Leaning forward the doctor moves the stethoscope gently across her wrinkled and thin back until he stops ‘ “Breathe in’¦There are the crackles, quite clear”.
Patting Magalane Moela (72) gently on her shoulder, Professor Tony Davies leaves her to get dressed and scribbles some notes on a form before ending off in capital letters – ASBESTOSIS.
Placing the thick, round spectacles back on her face, Moela’s daughter Melita helps her frail mother to put on one sweater after another.
Sadly, for this 72-year-old widow, the crackling heard through Davies’ stethoscope may just be her passport to compensation, but the likelihood is great that she may not live to receive it.
As the lung disease progresses, Moela will become more breathless, first on exertion and later at rest. At the same time her heart will have to work harder to pump blood through the damaged lungs and eventually it will fail, causing more severe breathlessness.
Chances are that she will die of a community-acquired infection such as bronchitis or pneumonia, on an already weak chest.
Born in the south-eastern side of the Northern Province, in the village of Sehlaku, Moela started working on an asbestos mine when she was in her early twenties, much older than many of the other widows in the area, who also worked the mines from as young as six.
Moela was known as a “cobber” on the mine, which meant she worked on the surface, crushing the asbestos ore to remove unwanted rock before crushing it.
Moela has been a widow for 20 years, losing her husband to what is verbally diagnosed by Davies as an asbestos-related disease. Belfast Moela worked his entire life as an asbestos miner on the now defunct Tapoleng mine, the same mine Magalane worked on.
She answers affirmatively to all questions when Davies asks her whether she coughs, is breathless when she walks uphill or whether she has chest pain.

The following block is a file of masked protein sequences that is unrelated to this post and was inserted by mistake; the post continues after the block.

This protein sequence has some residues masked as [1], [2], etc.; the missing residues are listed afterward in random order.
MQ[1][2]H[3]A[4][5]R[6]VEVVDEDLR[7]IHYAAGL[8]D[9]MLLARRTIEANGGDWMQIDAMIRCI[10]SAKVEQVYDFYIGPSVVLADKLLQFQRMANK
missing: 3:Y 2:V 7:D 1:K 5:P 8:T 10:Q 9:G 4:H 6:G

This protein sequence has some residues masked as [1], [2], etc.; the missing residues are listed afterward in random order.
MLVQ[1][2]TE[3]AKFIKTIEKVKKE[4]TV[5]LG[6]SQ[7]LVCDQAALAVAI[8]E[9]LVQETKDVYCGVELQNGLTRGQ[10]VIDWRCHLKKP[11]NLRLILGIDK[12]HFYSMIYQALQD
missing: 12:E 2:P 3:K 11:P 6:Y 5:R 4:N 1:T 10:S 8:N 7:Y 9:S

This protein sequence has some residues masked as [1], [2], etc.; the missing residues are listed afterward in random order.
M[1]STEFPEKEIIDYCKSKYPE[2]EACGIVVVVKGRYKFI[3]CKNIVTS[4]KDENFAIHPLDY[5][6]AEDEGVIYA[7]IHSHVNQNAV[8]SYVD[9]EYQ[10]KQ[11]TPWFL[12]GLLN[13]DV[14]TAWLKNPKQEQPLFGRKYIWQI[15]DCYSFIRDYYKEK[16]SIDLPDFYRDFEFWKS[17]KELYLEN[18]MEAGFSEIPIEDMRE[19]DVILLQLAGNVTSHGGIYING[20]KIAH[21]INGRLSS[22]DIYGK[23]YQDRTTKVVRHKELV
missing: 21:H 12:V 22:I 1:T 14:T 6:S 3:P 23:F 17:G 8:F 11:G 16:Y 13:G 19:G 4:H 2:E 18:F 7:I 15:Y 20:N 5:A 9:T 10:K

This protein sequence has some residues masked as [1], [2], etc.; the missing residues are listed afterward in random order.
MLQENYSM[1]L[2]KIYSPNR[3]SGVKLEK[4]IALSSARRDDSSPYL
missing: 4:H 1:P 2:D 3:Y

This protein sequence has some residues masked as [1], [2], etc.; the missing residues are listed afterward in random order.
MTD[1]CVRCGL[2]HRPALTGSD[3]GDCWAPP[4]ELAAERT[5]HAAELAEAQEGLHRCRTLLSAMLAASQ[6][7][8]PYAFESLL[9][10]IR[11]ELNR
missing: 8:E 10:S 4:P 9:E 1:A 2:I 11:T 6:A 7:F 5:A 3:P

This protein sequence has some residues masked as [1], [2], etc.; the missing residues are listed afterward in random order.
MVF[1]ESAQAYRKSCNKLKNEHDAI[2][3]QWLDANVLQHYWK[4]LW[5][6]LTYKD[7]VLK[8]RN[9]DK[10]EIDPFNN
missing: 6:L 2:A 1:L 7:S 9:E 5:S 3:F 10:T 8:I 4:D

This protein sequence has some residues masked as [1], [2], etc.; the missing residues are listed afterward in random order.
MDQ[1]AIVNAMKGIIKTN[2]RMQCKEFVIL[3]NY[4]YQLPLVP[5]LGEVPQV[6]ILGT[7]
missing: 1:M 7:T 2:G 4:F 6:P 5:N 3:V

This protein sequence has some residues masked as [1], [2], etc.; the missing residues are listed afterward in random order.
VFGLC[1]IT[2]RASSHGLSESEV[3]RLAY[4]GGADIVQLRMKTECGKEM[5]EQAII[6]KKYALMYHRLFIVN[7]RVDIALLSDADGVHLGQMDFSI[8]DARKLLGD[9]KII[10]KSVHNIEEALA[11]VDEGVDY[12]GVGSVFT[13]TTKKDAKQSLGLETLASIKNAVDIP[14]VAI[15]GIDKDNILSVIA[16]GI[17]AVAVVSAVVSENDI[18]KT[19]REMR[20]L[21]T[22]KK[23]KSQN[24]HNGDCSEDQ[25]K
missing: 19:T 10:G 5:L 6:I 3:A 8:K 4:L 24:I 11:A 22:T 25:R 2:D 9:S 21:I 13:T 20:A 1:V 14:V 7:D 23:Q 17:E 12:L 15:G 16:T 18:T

Moela is applying for compensation for the first time, her daughter Melita, in her early forties, confirms that she also worked on the mine as a sweeper.
“Now I sell tomatoes door-to-door as my mother’s pension does not go very far in supporting the 14 children and grandchildren at home.”
After adding her thumbprint to the application, Moela and her daughter leave the HC Boshoff Hospital, about 11km off the Lydenburg-Pietersburg road, to visit her husband Belfast’s graveside where they ask the ancestors for their guidance.
“Please can you make sure that this application is successful,” Moela asks, kneeling next to the grave, set in the spectacular hillside.
So, what will Moela do if she receives compensation (usually in the region of R14 000)? “I don’t know how much I will get as I don’t know anyone who got money, but I want to make our house a bit bigger as it is very cramped.”
Will Moela’s application be successful? Only time will tell, but the odds are definitely stacked against her and many of the other widows, exploited for decades by the mines.
“The odds are stacked against her because she has no record of service. She has no record because she was never given one,” Davies said.